The European Union, the Euro, and Equity Market Integration

50 Pages Posted: 6 Dec 2010

See all articles by Geert Bekaert

Geert Bekaert

Columbia Business School - Finance and Economics

Campbell R. Harvey

Duke University - Fuqua School of Business; National Bureau of Economic Research (NBER); Duke Innovation & Entrepreneurship Initiative

Christian T. Lundblad

University of North Carolina Kenan-Flagler Business School

Stephan Siegel

University of Washington - Michael G. Foster School of Business; CESifo

Multiple version iconThere are 2 versions of this paper

Date Written: December 2010

Abstract

At a time of historic challenges to the viability of the Eurozone, we assess the contribution of the EU and the Euro to equity market integration in Europe. We use a simple and essentially model free measure of bilateral market segmentation: two countries are segmented if there is a wide divergence in the valuations of their industries. We first establish that segmentation is significantly lower for EU versus non- EU members. Bilateral valuation differentials remain lower for EU members even after we control for several possible channels of integration, such as bilateral trade, direct investment positions, financial regulation, and interest rate differences. Importantly, we find that EU membership reduces equity market segmentation between member countries whether or not members have also adopted the Euro. The Euro adoption as well as the anticipation of the Euro adoption has minimal effects on market integration.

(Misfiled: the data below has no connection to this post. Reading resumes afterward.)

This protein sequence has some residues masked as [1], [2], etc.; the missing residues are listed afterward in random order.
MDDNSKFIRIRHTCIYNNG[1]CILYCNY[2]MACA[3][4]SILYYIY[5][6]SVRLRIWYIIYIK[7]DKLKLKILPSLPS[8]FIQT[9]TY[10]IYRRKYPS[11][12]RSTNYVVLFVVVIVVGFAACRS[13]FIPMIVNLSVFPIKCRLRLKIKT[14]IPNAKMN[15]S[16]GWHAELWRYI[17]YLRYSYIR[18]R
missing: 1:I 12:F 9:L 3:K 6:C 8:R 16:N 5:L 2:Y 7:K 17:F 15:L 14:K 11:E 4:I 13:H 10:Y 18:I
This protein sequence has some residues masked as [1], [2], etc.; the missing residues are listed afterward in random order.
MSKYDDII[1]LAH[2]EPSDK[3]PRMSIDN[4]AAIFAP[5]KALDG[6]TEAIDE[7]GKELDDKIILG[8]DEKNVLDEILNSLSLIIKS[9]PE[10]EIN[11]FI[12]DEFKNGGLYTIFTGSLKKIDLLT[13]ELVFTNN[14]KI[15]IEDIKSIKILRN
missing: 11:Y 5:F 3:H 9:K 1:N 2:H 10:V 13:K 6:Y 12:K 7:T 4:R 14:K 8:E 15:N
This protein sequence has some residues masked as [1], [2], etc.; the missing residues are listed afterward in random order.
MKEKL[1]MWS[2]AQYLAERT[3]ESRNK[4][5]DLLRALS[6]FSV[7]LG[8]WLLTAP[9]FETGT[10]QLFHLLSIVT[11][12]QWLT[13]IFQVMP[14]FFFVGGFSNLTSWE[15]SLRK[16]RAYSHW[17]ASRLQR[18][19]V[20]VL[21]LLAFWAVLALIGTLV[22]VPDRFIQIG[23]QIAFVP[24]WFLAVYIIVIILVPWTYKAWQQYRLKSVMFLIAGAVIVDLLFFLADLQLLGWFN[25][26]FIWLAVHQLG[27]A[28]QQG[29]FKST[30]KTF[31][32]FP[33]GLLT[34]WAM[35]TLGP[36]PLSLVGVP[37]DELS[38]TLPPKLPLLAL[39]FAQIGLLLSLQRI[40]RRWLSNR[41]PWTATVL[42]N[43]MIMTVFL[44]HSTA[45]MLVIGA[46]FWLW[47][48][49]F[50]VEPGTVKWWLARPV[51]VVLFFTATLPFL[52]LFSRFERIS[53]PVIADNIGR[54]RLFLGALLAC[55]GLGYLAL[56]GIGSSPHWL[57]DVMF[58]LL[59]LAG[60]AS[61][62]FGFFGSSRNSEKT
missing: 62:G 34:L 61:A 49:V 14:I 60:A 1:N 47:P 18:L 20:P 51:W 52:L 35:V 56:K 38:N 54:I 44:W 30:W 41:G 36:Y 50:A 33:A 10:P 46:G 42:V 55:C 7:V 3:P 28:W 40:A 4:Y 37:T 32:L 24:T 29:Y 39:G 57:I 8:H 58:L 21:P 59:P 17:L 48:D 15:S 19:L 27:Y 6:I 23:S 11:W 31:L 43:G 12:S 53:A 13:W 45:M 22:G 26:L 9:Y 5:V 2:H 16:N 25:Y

Suggested Citation

Bekaert, Geert and Harvey, Campbell R. and Lundblad, Christian T. and Siegel, Stephan, The European Union, the Euro, and Equity Market Integration (December 2010). NBER Working Paper No. w16583. Available at SSRN: https://ssrn.com/abstract=1719943

Geert Bekaert (Contact Author)

Columbia Business School - Finance and Economics ( email )

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Campbell R. Harvey

Duke University - Fuqua School of Business ( email )

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National Bureau of Economic Research (NBER)

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Duke Innovation & Entrepreneurship Initiative ( email )

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Christian T. Lundblad

University of North Carolina Kenan-Flagler Business School ( email )

Kenan-Flagler Business School
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United States
919-962-8441 (Phone)

Stephan Siegel

University of Washington - Michael G. Foster School of Business ( email )

Box 353200
Seattle, WA 98195-3200
United States

HOME PAGE: http://faculty.washington.edu/ss1110/

CESifo ( email )

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Germany

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